Human Resource Management Function and Role

What is Human Resource Management?

Human resource (HR) management is an important function of organisational planning. Key tasks, within this discipline, include the recruitment and management of workers. Therefore, the HR discipline often provides direction for employee performance in an organisation. Heathfield (2014) supports the above assertion by saying that “HRM is the organisational function that manages people issues, such as compensation, hiring, performance management, organisational development, safety, wellness, benefits, employee motivation, communication, administration, and training.” (p. 2). Based on this statement, correctly, one could say that HR is a strategic organisational function that manages the workplace culture and environment.

Effective HR practices help workers to contribute to organisational processes. Similarly, they help companies to meet their strategic goals through increased employee output. HR trends show that the practice is moving away from conventional human resource management issues, such as administration and transactional roles, to newer HR functions, such as value-added services (Kosnik, Wong-MingJi, & Hoover, 2006). These new practices focus on devising new measures for influencing business practices in measurable ways. Based on the above dynamics, current HR practices strive to provide direction for companies by formulating new human resource metrics for measuring and improving organisational performance.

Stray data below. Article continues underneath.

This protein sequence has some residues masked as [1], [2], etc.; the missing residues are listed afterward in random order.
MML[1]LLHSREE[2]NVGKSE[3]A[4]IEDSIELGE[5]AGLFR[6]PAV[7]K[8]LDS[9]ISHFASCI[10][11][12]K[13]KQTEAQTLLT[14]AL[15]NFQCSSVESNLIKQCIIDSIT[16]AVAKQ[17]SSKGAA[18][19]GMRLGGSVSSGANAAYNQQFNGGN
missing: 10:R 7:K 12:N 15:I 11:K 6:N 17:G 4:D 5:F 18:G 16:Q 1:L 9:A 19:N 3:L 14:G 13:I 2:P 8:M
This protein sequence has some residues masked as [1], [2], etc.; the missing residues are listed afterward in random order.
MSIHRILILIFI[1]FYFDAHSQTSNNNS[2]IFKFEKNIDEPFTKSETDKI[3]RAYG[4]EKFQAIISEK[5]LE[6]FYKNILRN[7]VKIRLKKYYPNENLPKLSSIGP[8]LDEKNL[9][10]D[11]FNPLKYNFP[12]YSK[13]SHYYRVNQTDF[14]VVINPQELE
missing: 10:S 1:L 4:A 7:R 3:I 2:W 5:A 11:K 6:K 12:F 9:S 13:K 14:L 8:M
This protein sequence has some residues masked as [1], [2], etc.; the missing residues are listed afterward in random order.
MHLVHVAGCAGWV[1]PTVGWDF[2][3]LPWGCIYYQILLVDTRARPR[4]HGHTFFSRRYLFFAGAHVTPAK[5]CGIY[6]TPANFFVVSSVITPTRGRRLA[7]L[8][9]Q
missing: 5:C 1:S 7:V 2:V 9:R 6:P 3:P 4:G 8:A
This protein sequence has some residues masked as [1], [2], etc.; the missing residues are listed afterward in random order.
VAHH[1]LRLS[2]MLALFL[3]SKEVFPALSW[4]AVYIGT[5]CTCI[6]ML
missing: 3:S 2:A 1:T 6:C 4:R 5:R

What is the Primary Function of Human Resource Management?

DeCenzo, Robbins, & Verhulst (2012) say that human resource management is a broad discipline that focuses on planning, developing, and administering policies for improving employee performance. Broadly, it is a strategic management function, which focuses on the working practices of an organisation (DeCenzo et al., 2012). Within this continuum of analysis, this section of the paper shows that HR has only five main functions.

Recruitment: DeCenzo et al. (2012) say a basic function of HRM is attracting and retaining skilled workers. Some of its processes include “developing a job description, interviewing potential candidates, and negotiating salaries” (DeCenzo et al., 2012, p. 4). Organisations that appreciate their employees always make sure they have an effective recruitment function. The main motivation for doing so is to appreciate the role of employees in improving a company’s profile. Indeed, as Theriou & Chatzoglou (2014) say, a vibrant recruitment function would easily help to improve an organisation’s profitability and performance.

Training: Although organisations attract skilled and competent employees, the human resource department should train recruits to help them fit into their new jobs. This role is vital to a company’s operations because different companies have different working procedures, which employees need to learn.

Professional Development: Professional development roles closely related to the training function of HR departments. However, there is a difference in the focus of HR roles. While training focuses on organisational goals, professional development focuses on individual needs. In other words, a key function of HR is to provide its employees with opportunities for growth. This process may include providing education and career growth opportunities (DeCenzo et al., 2012).